China announced the long-anticipated national rollout of its emissions trading scheme (ETS) in January, extending the efforts of pilot programs in seven regions over the past seven years. The rollout will be conducted in phases, with the first phase spanning seven sectors including utilities, petrochemicals, paper, and airlines. The Ministry for Ecology and Environment already allocated quotas covering 2,225 utility companies in January, with trading commencing in February and mandatory compliance by year-end.
Even within this initial phase, the scope of this rollout already sets China up to overtake the European Union as the world’s largest carbon market. At the moment, the allocation of free carbon credits implies 1% efficiency gains on average for the sector, and 3–5% of payable credits. This means that companies that fail to achieve emissions reduction of 4–6% would have to purchase credits in the market. Over time, the allocation of free credits would decrease, which would further boost trading volumes in the market. For this initial phase, the largest earnings impact would be for the power sector, from an estimated –9% for inefficient thermal power plants, to +7% for hydropower plants, based on the current carbon price of CNY 30 per ton. Outside of the power sector, we expect a low-single-digit earnings impact on heavy power usage industries such as aluminum, steel, and cement. While this may seem manageable in the near term, sensitivities could arise significantly should carbon pricing in the official national ETS rise higher than that in the pilot, or if credit allocations are tightened more aggressively in the coming years.
Carbon pricing has been an area of extensive research and policy study for decades, and have gradually gained prominence as a policy tool in climate mitigation globally. Emissions systems provide a market-based, two-way reward and penalty system to incentivize companies to reduce emissions, and is more progressive than simple carbon taxation. Furthermore, they can develop to become additional sources of fiscal revenue—estimated to already exceed USD 45 billion in 2019, based on World Bank data. The full potential of carbon pricing as a policy tool hinges on the establishment of a liquid, functional market. Currently, the global carbon market remains nascent and fragmented, with over 60 carbon pricing initiatives at local, national, and regional levels. According to the World Bank, market volume makes up just over 20% of total global emissions, and even in the most developed market, the EU ETS, market volumes still only meet 40–45% of total emissions in the region.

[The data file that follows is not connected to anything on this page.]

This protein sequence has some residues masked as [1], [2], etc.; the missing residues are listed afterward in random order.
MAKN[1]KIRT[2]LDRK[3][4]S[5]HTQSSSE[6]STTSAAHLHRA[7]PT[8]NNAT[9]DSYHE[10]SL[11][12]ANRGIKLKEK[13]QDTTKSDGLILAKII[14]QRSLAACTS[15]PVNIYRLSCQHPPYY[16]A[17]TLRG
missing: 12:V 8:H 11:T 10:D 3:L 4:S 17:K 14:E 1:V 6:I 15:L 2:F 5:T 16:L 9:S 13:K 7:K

More important, current carbon price levels remain too low in most parts of the world. As mentioned earlier, carbon prices have averaged CNY 30/t (USD 4.6/t) in China, and even in Europe, estimated 2021 prices of USD 30–35/t still fall short of the EPA's estimate of USD 41/t carbon cost to society. Furthermore, the High-Level Commission on Carbon Prices targets carbon prices of USD 50–100/t by 2030 to achieve Paris Agreement outcomes.
Apart from financial alignment and incentives, a welcome byproduct of China’s ETS is increased data transparency in related issues. As part of the infrastructure build, there are now legal liabilities and fines that force Chinese corporates to accurately report emissions data, based on official standards, which would also be made public.